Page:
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AVS Audio Editor
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AVS Audio Editor

Noise Removal

Noise RemovalThe Noise Removal effect is used to reduce noise and make the sound clearer. You'll need to specify an audio sample that will be treated as noise and then detect noise areas in the audio track in accordance with the specified noise profile.

Use the Play buttons to listen to and compare the sound before and after applying the Noise Removal effect:

No Effect

Noise Removal Applied

How to Apply

All effects and filters are applied in the same way in AVS Audio Editor. For detailed step-by-step instructions on how to apply effects to your audio files, click here.

Noise Removal Settings

Step 1. Configure Noise Settings

You'll need to tell the program what exactly it should treat as noise. You may do it in the Noise Settings section of the settings window. Click on Get Noise Profile and select the part of an audio track that contains all noise and no audio signal (usually a short audio portion at the beginning or at the end of an audio track is selected). The start and end times of the selected fragment will be shown in the opened Get Noise Profile window. When ready, click OK to load the selected fragment as noise profile. Alternatively, load a previously saved audio profile into the program.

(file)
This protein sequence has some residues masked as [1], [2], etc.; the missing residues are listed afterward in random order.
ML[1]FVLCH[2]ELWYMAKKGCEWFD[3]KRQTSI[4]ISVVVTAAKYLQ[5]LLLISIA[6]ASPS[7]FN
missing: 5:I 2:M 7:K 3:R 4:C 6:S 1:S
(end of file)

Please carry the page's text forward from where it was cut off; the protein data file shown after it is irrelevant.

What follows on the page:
After the profile has been successfully loaded, you will be notified with the appropriate message:

Noise Settings

Step 2. Configure Removal Settings

Once the profile is loaded, you may proceed with eliminating noise from your audio track. Use the Removal Settings section of the settings window to configure noise removal parameters.

Removal Settings

Move the Bandwidth sliders to set the band of frequencies that will be affected by the filter. The program will operate only within the band you set.

Enable the Remove noise option to remove the detected noise areas from your audio track. Enable the Keep only noise option to keep only noise areas and remove all the rest of audio signal.

Use the Smoothing parameter to smooth the frequency characteristic of the created noise profile. It defines the width of the smoothing corridor in percent of octave (% oct). For example, for a signal of 1000 Hz the corridor will be 500 (-1 octave) to 2000 (+ 1 octave) if you set the smoothing parameter to 100%. In other words, the bigger the percentage value, the wider the corridor.

Use the Noise Reduction parameter to set the degree of noise suppression in the detected noise areas in dB. Setting a bigger value will result in greater supression. Setting the parameter to 0 will produce no effect at all.

Please note that AVS4YOU programs do not allow you to copy protected material. You may use this software in copying material in which you own the copyright or have obtained permission to copy from the copyright owner.

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